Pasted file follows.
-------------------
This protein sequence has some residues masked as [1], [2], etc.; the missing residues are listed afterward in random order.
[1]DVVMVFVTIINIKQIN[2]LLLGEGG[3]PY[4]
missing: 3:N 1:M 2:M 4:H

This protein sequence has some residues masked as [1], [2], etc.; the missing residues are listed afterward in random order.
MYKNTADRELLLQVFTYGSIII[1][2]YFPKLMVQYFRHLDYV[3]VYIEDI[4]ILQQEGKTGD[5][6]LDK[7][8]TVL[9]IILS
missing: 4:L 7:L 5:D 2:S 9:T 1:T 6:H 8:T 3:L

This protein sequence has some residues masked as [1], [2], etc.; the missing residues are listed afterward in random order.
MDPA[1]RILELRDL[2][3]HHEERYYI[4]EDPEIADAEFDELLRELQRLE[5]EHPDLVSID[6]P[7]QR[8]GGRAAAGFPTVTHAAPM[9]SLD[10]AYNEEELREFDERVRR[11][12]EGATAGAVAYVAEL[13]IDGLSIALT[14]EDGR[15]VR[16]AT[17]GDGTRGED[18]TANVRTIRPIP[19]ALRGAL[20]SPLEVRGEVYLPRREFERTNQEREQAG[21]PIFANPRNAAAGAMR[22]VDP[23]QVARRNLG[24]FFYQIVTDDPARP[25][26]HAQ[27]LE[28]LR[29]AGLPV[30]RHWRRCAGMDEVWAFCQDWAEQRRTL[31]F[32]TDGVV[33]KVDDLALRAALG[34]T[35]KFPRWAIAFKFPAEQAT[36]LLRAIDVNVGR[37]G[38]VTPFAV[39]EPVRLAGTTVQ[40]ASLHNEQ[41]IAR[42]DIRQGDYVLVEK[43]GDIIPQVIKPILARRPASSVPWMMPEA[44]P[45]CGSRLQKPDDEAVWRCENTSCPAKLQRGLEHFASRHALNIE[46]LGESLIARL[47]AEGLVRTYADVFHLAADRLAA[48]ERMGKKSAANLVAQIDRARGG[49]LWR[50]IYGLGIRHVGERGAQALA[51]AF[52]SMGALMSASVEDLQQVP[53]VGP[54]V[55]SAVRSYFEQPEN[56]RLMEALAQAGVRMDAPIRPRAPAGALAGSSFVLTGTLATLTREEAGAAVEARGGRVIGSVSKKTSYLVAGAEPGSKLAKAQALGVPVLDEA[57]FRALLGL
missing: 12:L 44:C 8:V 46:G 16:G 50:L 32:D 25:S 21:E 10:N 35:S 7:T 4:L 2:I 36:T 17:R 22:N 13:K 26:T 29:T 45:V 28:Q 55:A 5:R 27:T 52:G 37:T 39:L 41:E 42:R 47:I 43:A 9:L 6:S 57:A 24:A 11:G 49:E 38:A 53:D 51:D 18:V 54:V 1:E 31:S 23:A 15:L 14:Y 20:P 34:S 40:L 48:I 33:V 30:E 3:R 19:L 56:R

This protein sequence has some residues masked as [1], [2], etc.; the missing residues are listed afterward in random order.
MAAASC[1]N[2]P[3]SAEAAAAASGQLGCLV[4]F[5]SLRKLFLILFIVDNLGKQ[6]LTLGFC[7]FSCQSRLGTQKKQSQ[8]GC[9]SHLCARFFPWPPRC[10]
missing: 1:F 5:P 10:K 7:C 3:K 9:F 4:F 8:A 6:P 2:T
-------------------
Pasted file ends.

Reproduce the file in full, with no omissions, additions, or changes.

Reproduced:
This protein sequence has some residues masked as [1], [2], etc.; the missing residues are listed afterward in random order.
[1]DVVMVFVTIINIKQIN[2]LLLGEGG[3]PY[4]
missing: 3:N 1:M 2:M 4:H

This protein sequence has some residues masked as [1], [2], etc.; the missing residues are listed afterward in random order.
MYKNTADRELLLQVFTYGSIII[1][2]YFPKLMVQYFRHLDYV[3]VYIEDI[4]ILQQEGKTGD[5][6]LDK[7][8]TVL[9]IILS
missing: 4:L 7:L 5:D 2:S 9:T 1:T 6:H 8:T 3:L

This protein sequence has some residues masked as [1], [2], etc.; the missing residues are listed afterward in random order.
MDPA[1]RILELRDL[2][3]HHEERYYI[4]EDPEIADAEFDELLRELQRLE[5]EHPDLVSID[6]P[7]QR[8]GGRAAAGFPTVTHAAPM[9]SLD[10]AYNEEELREFDERVRR[11][12]EGATAGAVAYVAEL[13]IDGLSIALT[14]EDGR[15]VR[16]AT[17]GDGTRGED[18]TANVRTIRPIP[19]ALRGAL[20]SPLEVRGEVYLPRREFERTNQEREQAG[21]PIFANPRNAAAGAMR[22]VDP[23]QVARRNLG[24]FFYQIVTDDPARP[25][26]HAQ[27]LE[28]LR[29]AGLPV[30]RHWRRCAGMDEVWAFCQDWAEQRRTL[31]F[32]TDGVV[33]KVDDLALRAALG[34]T[35]KFPRWAIAFKFPAEQAT[36]LLRAIDVNVGR[37]G[38]VTPFAV[39]EPVRLAGTTVQ[40]ASLHNEQ[41]IAR[42]DIRQGDYVLVEK[43]GDIIPQVIKPILARRPASSVPWMMPEA[44]P[45]CGSRLQKPDDEAVWRCENTSCPAKLQRGLEHFASRHALNIE[46]LGESLIARL[47]AEGLVRTYADVFHLAADRLAA[48]ERMGKKSAANLVAQIDRARGG[49]LWR[50]IYGLGIRHVGERGAQALA[51]AF[52]SMGALMSASVEDLQQVP[53]VGP[54]V[55]SAVRSYFEQPEN[56]RLMEALAQAGVRMDAPIRPRAPAGALAGSSFVLTGTLATLTREEAGAAVEARGGRVIGSVSKKTSYLVAGAEPGSKLAKAQALGVPVLDEA[57]FRALLGL
missing: 12:L 44:C 8:V 46:G 16:G 50:L 32:D 25:S 21:E 10:N 35:S 7:T 4:L 2:I 36:T 17:R 22:N 13:K 26:T 29:T 45:V 28:Q 55:A 5:R 27:T 52:G 37:T 39:L 41:E 42:R 47:I 43:A 9:L 6:S 57:A 24:A 11:G 49:E 38:A 53:D 51:D 18:V 54:V 1:E 31:S 23:A 15:L 14:Y 20:P 34:S 40:L 48:I 33:V 30:E 3:R 19:L 56:R

This protein sequence has some residues masked as [1], [2], etc.; the missing residues are listed afterward in random order.
MAAASC[1]N[2]P[3]SAEAAAAASGQLGCLV[4]F[5]SLRKLFLILFIVDNLGKQ[6]LTLGFC[7]FSCQSRLGTQKKQSQ[8]GC[9]SHLCARFFPWPPRC[10]
missing: 1:F 5:P 10:K 7:C 3:K 9:F 4:F 8:A 6:P 2:T